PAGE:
Hey, it’s just a regular worship day. Nothing special happening, right? Lots of people don’t even go to church. Not expecting much to happen. Is anyone? It’s not like it’s revival week or Easter.
There is One who’s expecting something to happen. Every week when His people gather, on whatever day they gather, He arrives with expectation. He has that perspective because He has the view of what’s truly going on.
It’s more than us progressing through the order of worship. If we had His eyes, we’d show up expecting something to happen, too, because something IS happening.
Sure, people come seeking God. Many churches are seeker-friendly, motivated by love for those who have yet to know Jesus. It’s good to reduce barriers and make it welcoming. Church should be a place we encourage questions, where the lost can come as they are, as we all have, to discover Christ’s truth, forgiveness, mercy, grace, and the love that leads to repentance. Amen?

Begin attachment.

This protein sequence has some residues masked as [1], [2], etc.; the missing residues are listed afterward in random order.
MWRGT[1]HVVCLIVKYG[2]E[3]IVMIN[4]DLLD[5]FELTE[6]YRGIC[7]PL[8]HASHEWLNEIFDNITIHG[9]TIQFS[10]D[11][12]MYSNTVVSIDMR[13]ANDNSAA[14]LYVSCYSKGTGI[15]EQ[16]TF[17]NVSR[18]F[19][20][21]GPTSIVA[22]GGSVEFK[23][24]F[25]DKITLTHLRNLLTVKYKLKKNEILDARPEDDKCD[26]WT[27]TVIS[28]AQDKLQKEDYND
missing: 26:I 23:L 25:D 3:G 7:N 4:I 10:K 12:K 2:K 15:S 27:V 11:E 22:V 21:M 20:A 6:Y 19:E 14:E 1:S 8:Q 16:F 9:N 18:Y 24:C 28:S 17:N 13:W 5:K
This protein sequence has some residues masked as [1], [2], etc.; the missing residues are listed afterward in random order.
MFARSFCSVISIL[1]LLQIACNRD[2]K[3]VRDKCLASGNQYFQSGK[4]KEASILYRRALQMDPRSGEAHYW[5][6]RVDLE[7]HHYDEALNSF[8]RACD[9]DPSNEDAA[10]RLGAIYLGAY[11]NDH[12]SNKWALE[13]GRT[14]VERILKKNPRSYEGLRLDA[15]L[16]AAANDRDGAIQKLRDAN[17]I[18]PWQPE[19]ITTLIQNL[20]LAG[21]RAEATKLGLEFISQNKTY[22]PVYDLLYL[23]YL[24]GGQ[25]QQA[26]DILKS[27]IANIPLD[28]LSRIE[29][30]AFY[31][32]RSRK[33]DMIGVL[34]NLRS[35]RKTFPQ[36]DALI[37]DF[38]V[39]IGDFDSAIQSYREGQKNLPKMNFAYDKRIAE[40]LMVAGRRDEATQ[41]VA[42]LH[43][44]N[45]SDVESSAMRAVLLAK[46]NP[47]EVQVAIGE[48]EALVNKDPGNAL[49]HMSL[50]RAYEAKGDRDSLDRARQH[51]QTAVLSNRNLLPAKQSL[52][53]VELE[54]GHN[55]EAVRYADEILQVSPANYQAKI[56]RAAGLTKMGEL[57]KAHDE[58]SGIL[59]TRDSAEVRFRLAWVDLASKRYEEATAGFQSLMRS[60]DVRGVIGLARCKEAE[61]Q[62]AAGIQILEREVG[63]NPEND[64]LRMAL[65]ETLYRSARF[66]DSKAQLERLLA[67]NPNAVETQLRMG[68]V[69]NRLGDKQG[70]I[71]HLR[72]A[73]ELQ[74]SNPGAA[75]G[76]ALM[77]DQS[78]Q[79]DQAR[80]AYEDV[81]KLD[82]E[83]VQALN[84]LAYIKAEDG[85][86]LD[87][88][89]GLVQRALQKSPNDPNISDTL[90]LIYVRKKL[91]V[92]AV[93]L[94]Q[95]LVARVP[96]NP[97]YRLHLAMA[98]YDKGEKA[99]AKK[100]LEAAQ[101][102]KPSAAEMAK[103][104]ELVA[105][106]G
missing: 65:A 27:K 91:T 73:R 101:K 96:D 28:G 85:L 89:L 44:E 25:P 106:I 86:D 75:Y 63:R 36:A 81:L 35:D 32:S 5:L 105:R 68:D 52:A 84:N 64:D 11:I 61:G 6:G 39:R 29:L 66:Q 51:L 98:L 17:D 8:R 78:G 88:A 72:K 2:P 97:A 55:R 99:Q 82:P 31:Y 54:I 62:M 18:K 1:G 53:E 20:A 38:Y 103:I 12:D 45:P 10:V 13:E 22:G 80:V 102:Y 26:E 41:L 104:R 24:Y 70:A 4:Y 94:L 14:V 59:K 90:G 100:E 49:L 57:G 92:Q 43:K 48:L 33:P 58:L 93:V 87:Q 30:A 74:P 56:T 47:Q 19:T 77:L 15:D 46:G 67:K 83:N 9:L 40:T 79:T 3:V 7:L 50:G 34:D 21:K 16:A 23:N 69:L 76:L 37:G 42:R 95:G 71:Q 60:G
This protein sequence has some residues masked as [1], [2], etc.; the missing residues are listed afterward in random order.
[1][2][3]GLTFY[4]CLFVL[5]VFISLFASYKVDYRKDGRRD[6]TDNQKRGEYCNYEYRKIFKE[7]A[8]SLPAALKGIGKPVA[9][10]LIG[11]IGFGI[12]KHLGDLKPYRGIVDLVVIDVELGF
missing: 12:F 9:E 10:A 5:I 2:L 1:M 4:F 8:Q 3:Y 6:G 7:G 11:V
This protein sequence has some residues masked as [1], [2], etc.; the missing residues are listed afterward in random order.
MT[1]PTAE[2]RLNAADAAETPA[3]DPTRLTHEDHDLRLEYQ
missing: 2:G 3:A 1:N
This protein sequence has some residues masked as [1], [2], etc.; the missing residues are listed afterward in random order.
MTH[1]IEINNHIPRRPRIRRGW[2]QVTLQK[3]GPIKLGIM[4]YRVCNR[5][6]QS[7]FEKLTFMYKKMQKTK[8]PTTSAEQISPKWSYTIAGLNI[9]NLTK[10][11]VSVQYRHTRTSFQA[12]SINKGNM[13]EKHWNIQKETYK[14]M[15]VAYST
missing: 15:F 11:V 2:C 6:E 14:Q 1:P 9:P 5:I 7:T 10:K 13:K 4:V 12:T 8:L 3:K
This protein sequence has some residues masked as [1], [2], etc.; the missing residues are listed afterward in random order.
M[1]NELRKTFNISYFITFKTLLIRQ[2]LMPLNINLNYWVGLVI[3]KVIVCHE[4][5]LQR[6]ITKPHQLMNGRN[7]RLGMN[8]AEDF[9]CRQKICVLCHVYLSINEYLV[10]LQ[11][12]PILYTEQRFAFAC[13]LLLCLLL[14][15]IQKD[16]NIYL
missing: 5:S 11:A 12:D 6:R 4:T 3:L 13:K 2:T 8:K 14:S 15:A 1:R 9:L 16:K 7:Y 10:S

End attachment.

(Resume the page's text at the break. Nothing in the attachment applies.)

But, when the people of God meet to worship, it’s a more than a place for seekers. Much more. On any given day of worship, church is a gathering of warriors, of poets and priests, of God-explorers, of seed-sowers and harvesters, of kingdom pioneers staking outposts of glory, of the royal family seeking face-time with their father-king. Did you think you were just going to church? Oh no, loved ones, that’s a pale title for a rich and powerful convocation. Continue Reading →
In these days, these days of abusers, users, addicts, enablers, entitled mindsets, terrorists, and anti-Christian worldviews, in these days He refuses to release us from the command to love.
How are we supposed to do that? Seriously, most days we look like chumps. Smart money in 2016 is not on people who love. The point spread of this generation falls to those who keep up their guard, hold their love close to their vests, invest love prudently in a chosen few who prove themselves capable of receiving love responsibly, and reciprocating by changing then loving in return.
We cannot love like God (although that is the call). God loves lavishly, extravagantly, with no thought to return. He loves with patience, kindness, humility, without demand, without irritability or resentment. His love is never rude. Continue Reading →